Thousands of Syrians stream into northern Iraq via new bridge, reports UN agency
Thousands of Syrians fleeing the conflict in their homeland have streamed into northern Iraq in a sudden movement across a recently constructed bridge, the United Nations refugee agency reported today.
Field officers with the UN High Commissioner for Refugees (UNHCR) reported the first group of some 750 Syrians crossed over the pontoon bridge at Peshkhabour at the Tigris River before noon on Thursday, but in the afternoon a much larger group of 5,000 to 7,000 people followed.
“The factors allowing this sudden movement are not fully clear to us at this stage and as of this morning we are not seeing further large-scale crossings,” UNHCR spokesperson Adrian Edwards told reporters in Geneva.
Some of the Syrians had reportedly been waiting near the Tigris River for two to three days, camped at a makeshift site. UNHCR monitors at the border saw scores of buses arriving on the Syrian side dropping off more people seeking to cross.
Mr. Edwards said both the Syrian and Iraqi sides of the frontier at the Peshkhabour crossing are normally tightly controlled.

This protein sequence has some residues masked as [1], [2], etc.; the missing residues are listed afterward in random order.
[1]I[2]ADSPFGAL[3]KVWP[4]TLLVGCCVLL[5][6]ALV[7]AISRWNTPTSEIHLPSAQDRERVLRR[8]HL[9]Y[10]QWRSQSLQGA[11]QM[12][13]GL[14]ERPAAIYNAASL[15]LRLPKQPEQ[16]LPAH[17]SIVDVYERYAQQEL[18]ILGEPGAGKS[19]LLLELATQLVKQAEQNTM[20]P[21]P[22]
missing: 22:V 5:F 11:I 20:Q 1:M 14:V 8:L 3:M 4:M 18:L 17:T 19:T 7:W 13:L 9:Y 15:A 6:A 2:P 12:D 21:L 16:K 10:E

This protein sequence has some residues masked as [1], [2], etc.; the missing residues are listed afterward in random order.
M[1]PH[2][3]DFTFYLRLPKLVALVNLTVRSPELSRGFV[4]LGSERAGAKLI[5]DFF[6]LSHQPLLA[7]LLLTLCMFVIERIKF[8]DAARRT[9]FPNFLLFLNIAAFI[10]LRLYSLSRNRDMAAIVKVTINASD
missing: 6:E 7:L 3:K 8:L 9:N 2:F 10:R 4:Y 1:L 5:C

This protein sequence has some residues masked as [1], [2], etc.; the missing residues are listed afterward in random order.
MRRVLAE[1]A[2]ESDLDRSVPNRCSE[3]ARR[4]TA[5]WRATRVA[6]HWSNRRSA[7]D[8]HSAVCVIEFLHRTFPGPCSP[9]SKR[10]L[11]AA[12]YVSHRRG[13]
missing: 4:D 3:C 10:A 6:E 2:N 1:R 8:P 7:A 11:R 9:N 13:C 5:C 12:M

The vast majority of the new arrivals are families, mainly from Aleppo, Efrin, Hassake and Qamishly. Some families told UNHCR they had relatives residing in northern Iraq, and some students travelling alone said that they had been studying in northern Iraq and had only returned to Syria over the recent Eid holidays.
“UNHCR and partner agency teams, together with local authorities, worked into the early hours of this morning to aid the new arrivals,” Mr. Edwards said.
UNHCR thanked Iraqi authorities and particularly the Kurdistan Regional Government for their involvement in negotiations to permit the new arrivals to cross and the transport and other assistance that was provided at the frontier.
As of today, almost 2 million Syrians have fled the war and registered as refugees or applied for registration, with two-thirds of these having arrived this year. There are now more than 684,000 Syrian refugees in Lebanon, 516,000 in Jordan, 434,000 in Turkey, 154,000 in Iraq, and 107,000 in Egypt.
UNHCR has urged countries in the region and elsewhere to keep borders open and to receive all Syrians who seek protection amid the fighting that has so far claimed over 100,000 lives since it began in March 2011.